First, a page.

Fire Cooking Guide: Core Temperatures

Core temperature guide and the importance of cooking to temperature, not time…
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When cooking over fire, all timings should be taken with a pinch of salt. Cooking to temperature and not time is possibly one of the most basic, yet most important skills you can learn whilst on your fire cooking journey.

 

Every fire you light will behave differently and there are many factors to consider which will alter how your fire performs. This becomes even more apparent, when cooking in a fire bowl. A kettle bbq or enclosed pit will be less affected, but will still differ from cook to cook. 

 

Many things will affect how your fire performs and even the smallest change can create a big difference. Wind, heat, rain, air pressure, moisture and temperature can all play a part in changing the temperament of the fire. 

 

Lots of recipes will give cooking directions governed by time, however I implore you to use an instant read thermometer. This will allow you to check the core temperature of what you are cooking as it cooks – removing any guess work. This will give you 100% accurate results, time and time again. 

 

Using an instant read thermometer when you are cooking over the fire will prevent your food from becoming overcooked and drying out. It will also help you to hit that vital core temperature, reducing the risk of food poisoning when cooking or reheating food (especially important with poultry). We use a Thermapen to check the core temperatures when cooking regardless of whether it is over fire or in the oven. The Thermapen professional is waterproof and is super accurate making it our daily go to. When smoking and heat retention is key we use a Bluedot BBQ bluetooth thermometer, this allows you to track the progress of your cook without lifting lid. Locking in the heat and keeping the temperature consistent through out your cook.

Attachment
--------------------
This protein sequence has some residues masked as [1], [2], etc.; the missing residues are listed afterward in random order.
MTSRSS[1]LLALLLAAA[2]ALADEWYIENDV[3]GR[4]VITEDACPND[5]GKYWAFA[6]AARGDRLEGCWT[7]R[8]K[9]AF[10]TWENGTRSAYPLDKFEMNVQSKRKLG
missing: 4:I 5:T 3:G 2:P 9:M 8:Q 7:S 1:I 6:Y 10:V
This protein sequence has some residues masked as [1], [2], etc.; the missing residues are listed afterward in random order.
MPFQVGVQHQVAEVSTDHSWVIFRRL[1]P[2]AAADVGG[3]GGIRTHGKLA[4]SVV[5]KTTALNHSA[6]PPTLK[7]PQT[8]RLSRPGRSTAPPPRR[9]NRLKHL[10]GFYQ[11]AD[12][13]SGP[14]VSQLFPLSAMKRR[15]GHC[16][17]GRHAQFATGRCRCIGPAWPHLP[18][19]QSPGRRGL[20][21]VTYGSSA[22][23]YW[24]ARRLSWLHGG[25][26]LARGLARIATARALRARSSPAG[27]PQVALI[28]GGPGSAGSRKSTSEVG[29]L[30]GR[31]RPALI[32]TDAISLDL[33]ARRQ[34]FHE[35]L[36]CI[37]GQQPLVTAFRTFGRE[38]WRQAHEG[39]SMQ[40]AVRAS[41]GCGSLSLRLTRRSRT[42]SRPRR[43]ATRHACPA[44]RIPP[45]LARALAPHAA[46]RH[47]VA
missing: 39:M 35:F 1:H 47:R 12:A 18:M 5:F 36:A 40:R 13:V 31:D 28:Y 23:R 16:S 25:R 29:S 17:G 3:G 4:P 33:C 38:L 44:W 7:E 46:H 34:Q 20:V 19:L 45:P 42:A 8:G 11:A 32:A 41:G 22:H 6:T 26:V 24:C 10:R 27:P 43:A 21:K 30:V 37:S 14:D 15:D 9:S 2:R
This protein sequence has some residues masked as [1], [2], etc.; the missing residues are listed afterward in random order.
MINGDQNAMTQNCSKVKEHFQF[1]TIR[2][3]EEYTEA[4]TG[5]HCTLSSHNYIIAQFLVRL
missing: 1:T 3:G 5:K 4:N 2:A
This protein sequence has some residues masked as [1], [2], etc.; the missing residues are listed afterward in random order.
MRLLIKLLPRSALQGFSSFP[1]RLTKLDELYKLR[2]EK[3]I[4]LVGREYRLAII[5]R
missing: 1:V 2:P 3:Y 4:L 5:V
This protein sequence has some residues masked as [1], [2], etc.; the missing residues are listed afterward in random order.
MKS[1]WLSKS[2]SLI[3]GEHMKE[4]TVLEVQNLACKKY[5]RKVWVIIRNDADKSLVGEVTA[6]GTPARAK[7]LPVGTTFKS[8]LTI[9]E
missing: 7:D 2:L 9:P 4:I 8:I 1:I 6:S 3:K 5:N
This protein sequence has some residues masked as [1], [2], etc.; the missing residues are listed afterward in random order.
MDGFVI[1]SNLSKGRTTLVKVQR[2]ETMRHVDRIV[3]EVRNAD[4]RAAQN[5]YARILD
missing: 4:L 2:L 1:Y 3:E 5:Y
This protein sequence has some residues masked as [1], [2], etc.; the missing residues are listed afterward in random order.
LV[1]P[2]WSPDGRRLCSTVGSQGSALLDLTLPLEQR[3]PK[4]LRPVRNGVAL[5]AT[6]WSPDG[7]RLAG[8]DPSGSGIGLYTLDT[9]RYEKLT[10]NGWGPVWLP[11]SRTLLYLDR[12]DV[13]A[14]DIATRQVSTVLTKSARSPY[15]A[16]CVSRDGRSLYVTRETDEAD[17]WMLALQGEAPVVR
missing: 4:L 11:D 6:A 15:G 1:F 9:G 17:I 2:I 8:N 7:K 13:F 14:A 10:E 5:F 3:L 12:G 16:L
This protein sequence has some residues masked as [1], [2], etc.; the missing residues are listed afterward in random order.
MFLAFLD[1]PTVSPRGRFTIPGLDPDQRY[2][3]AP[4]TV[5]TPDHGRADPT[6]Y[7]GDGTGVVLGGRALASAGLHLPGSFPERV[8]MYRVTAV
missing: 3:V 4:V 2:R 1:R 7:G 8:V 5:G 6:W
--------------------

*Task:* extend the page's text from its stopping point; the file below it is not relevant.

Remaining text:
So what core temperatures should I be looking for?

 

The core temperature that we need to reach for each ingredient, depends on the animal, cut or joint you are cooking. Cooking technique will also play a part in the core temperature you want to hit, which we cover in more detail below. Make sure to rest your meat well, this allows the muscle to relax and the residual heat to discipate through the meat, giving us a nice even cook.

 

When taking your temperature reading, always ensure you’re taking it from the centre of the joint/piece. With smaller pieces of meat (such as steaks or sausages), you’ll need to insert the temperature probe just a few millimetres in-  so you don’t go straight out the other side!

 

Beef

 

When cooking steaks, thicker steaks should always be finished indirectly on the coolest part of grill to allow the heat to penetrate through to the centre. it’s critical to rest meat well before serving.

 

Rare – 50℃

Medium Rare – 55-57℃

Medium – 58-60℃

Well Done – + 65℃

Burgers – 71℃

 

Smoked Beef

 

Brisket – 85-90℃

Short Ribs – 90℃

Whole Sirloins and Rib-Eye – 57-60℃ for perfectly blushing meat.

 

Venison

 

Venison is much leaner than beef so care should be taken when cooking steaks. 

Slow cooked or smoked venison should include a braise half way through to stop the meat from drying out. Simply transfer the smoked meat into a roasting tray with some stock or beer. Cover tightly and place back into the smoker to carry on cooking.

 

Leg – 55-60℃

Shoulder | Butterflied and grilled – 55-60℃

Shoulder | Smoked or Slow Cooked – 85- 90℃ (shreddable meat)

Steaks and quick cooks – as per above beef guide

Burgers – 71℃

Whole Venison Asado – 65-70℃

 

Chicken, Turkey and Game Birds

 

It’s super important that all poultry is cooked through to reduce the risk of food poisoning. Once well rested, the final temperature of both the whole bird or the breast meat should hit 75℃. 

 

Whole Birds / Bone-In Thighs – 74℃ 

Breast – 72℃

Minced – 71℃

 

Don’t forget your wet or dry brines, especially for whole birds.

 

Duck and Goose

 

If cooking indirectly, make sure to finish over a high heat to render and crisp up the fat.

 

Breasts – 52-56℃

Legs – 80-85.C (shreddable meat)

Whole Duck / Goose – 73℃

 

Pork and Veal

 

It’s perfectly fine to eat pork cooked to medium, providing you buy good quality pork. Anything under medium will likely have a chewy texture.

 

Medium – 60℃

Well Done – 70℃

Sausages – 71℃

 

Smoked/Slow Cooked Pork

 

Shoulder – 85-90℃

Belly –  90℃

Gammon – 65℃

Porchetta/Loin – 85℃

Whole Hog Asado or Pit – 93℃

 

Lamb

 

Leg – 55-60℃

Shoulder | Butterflied and Grilled – 55-60℃

Shoulder | Smoked or Slow Cooked 85-90℃ (shreddable meat)

Rack – 55-60℃

Steaks and Quick Cooks – as per beef guide

Whole Lamb Asado – 65-70℃

 

Fish

 

Fillets – 60℃

Whole Fish – 63℃

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